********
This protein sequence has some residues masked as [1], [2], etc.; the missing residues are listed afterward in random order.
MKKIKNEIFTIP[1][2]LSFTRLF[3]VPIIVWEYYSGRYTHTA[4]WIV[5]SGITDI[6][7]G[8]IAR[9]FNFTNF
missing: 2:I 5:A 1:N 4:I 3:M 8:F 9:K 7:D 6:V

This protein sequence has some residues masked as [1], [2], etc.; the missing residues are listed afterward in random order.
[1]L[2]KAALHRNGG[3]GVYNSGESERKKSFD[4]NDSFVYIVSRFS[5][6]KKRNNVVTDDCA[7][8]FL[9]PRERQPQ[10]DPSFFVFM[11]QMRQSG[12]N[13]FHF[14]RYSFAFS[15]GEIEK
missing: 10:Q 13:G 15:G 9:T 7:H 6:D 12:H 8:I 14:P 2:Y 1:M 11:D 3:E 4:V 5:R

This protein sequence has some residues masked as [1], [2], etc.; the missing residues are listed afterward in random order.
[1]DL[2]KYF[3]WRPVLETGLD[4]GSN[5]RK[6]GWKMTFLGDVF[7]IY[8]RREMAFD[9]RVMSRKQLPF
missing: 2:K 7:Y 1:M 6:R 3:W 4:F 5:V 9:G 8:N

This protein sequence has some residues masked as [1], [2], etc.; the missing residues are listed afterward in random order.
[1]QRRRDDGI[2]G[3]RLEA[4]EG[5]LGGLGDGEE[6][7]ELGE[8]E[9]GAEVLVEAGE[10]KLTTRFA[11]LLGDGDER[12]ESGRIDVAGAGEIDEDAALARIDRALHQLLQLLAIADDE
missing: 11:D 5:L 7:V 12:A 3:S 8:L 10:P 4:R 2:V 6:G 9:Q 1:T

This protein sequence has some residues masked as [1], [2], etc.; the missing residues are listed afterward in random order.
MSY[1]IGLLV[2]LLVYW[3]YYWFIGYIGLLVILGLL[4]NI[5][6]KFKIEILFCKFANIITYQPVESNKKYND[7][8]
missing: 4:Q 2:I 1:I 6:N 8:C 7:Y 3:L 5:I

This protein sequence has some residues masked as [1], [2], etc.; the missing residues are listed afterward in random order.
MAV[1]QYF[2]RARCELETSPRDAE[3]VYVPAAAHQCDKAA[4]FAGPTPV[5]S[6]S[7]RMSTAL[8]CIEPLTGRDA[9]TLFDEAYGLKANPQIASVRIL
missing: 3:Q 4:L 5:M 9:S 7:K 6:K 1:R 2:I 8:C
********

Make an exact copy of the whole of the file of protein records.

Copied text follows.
This protein sequence has some residues masked as [1], [2], etc.; the missing residues are listed afterward in random order.
MKKIKNEIFTIP[1][2]LSFTRLF[3]VPIIVWEYYSGRYTHTA[4]WIV[5]SGITDI[6][7]G[8]IAR[9]FNFTNF
missing: 2:I 5:A 1:N 4:I 3:M 8:F 9:K 7:D 6:V

This protein sequence has some residues masked as [1], [2], etc.; the missing residues are listed afterward in random order.
[1]L[2]KAALHRNGG[3]GVYNSGESERKKSFD[4]NDSFVYIVSRFS[5][6]KKRNNVVTDDCA[7][8]FL[9]PRERQPQ[10]DPSFFVFM[11]QMRQSG[12]N[13]FHF[14]RYSFAFS[15]GEIEK
missing: 10:Q 13:G 15:G 9:T 7:H 6:D 12:H 8:I 14:P 2:Y 1:M 11:D 3:E 4:V 5:R

This protein sequence has some residues masked as [1], [2], etc.; the missing residues are listed afterward in random order.
[1]DL[2]KYF[3]WRPVLETGLD[4]GSN[5]RK[6]GWKMTFLGDVF[7]IY[8]RREMAFD[9]RVMSRKQLPF
missing: 2:K 7:Y 1:M 6:R 3:W 4:F 5:V 9:G 8:N

This protein sequence has some residues masked as [1], [2], etc.; the missing residues are listed afterward in random order.
[1]QRRRDDGI[2]G[3]RLEA[4]EG[5]LGGLGDGEE[6][7]ELGE[8]E[9]GAEVLVEAGE[10]KLTTRFA[11]LLGDGDER[12]ESGRIDVAGAGEIDEDAALARIDRALHQLLQLLAIADDE
missing: 11:D 5:L 7:V 12:A 3:S 8:L 10:P 4:R 2:V 6:G 9:Q 1:T

This protein sequence has some residues masked as [1], [2], etc.; the missing residues are listed afterward in random order.
MSY[1]IGLLV[2]LLVYW[3]YYWFIGYIGLLVILGLL[4]NI[5][6]KFKIEILFCKFANIITYQPVESNKKYND[7][8]
missing: 4:Q 2:I 1:I 6:N 8:C 7:Y 3:L 5:I

This protein sequence has some residues masked as [1], [2], etc.; the missing residues are listed afterward in random order.
MAV[1]QYF[2]RARCELETSPRDAE[3]VYVPAAAHQCDKAA[4]FAGPTPV[5]S[6]S[7]RMSTAL[8]CIEPLTGRDA[9]TLFDEAYGLKANPQIASVRIL
missing: 3:Q 4:L 5:M 9:S 7:K 6:K 1:R 2:I 8:C